Many years ago I bought a Browning stainless stalker Lefthand in .300 win. mag. with the BOSS. The BOSS was both a muzzlebreak and tuner in one package. I bought this rifle to be my main elk rifle. Previously the 7mm Rem. mag was both my full time hunting rifle and my elk rifle. I have never been very sensitive to recoil but I readily admit heavy recoil can be a showstopper when attempting to develop your ultimate accuracy in a given platform.
Personally I like a muzzlebreak in .300 win. mag. and larger calibers.
So one day my son and I spent a day at my personal rifle range. We carried several different rifles in various calibers. But only two, my Browning .300 win. mag. and my son's .243 have a bearing in the discussion.
We spent a lot of time both at the bench and shooting from various positions, enough rounds were fired to draw comparison's between the two. We both used double hearing protection, ear plugs and muffs.
Off the bench the .300 was obviously a larger weapon in a harder kicking caliber while the .243 is known for lighter recoil. So it came as a surprise when the .300's fearsome recoil was tamed by the BOSS and actually kicked less than the .243. The recoil was barely noticeable shooting the .300 win. But the .243 had a noticeable sting.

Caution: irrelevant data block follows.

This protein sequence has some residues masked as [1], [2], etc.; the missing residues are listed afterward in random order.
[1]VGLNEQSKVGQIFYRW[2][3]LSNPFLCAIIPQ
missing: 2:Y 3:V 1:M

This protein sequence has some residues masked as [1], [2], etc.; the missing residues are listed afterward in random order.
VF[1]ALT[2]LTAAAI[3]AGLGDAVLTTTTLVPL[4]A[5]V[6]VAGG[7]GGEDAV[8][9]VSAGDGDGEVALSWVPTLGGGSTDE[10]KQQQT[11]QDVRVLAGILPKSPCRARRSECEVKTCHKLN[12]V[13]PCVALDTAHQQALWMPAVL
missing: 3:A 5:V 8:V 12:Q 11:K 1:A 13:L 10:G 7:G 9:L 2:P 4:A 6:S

I don't think much benefit would come from a muzzlebreak on a .308 or 6.5 Creedmore. But the break comes into it's own from say the .300 winchester magnum and larger. Exactly the calibers considered for elk and moose rifles.


Mar 11, 2005
I spent last week hunting whitetails from a box blind in N Carolina. Just for the heck of it I was using a full custom rifle in 6.5 PRC with a side port brake. I kept a set of ear protectors right on the edge of the blind so I wouldn't forget to put them on if an animal appeared.

As luck would have it, a nice buck appeared on the tree line but was reluctant to step out. It gave me plenty of time to put the hearing protection on. Loosing the ability to hear your surroundings while trying to zero in on a deer compromises your senses and made me uncomfortable. You really want to see and hear everything around you when you're about to pull the trigger.

I have several rifles with brakes but brakes on hunting rifles just don't set well with me. IMO it's just better to use a cartridge that you can handle w/o a brake when hunting most game animals. As others have stated, you never feel the recoil when shooting at a game animal.

And yes - I could have removed the brake but the rifle/load was tuned with the brake in place.


Apr 29, 2015
Charlie, pick yourself up a set of Electronic Muffs. I use them for hunting (I'm pretty much deaf from the Military) and boy, what a difference.


Feb 5, 2022
I have shot a lot of rifles with muzzle brakes and the biggest down side is the noise . The loudest brakes I feel are the KDF's and the most quiet I shot with was the Vais brake . I also put a KDF brake on a Sako 75 Light Hunter in .338WM because it would just beat me up and still beat me up after brake installed ! Go figure ? I also think caliber makes a difference in noise . I had a long range prairie dog gun built some years ago in 6MM Ackley IMP wanted to see my hits so had a KDF brake installed , turned it into the loudest gun I have ever fired ! Had to wear ear plugs and muffs to keep my hearing ! Moral of the story is brakes work but be careful of your hearing !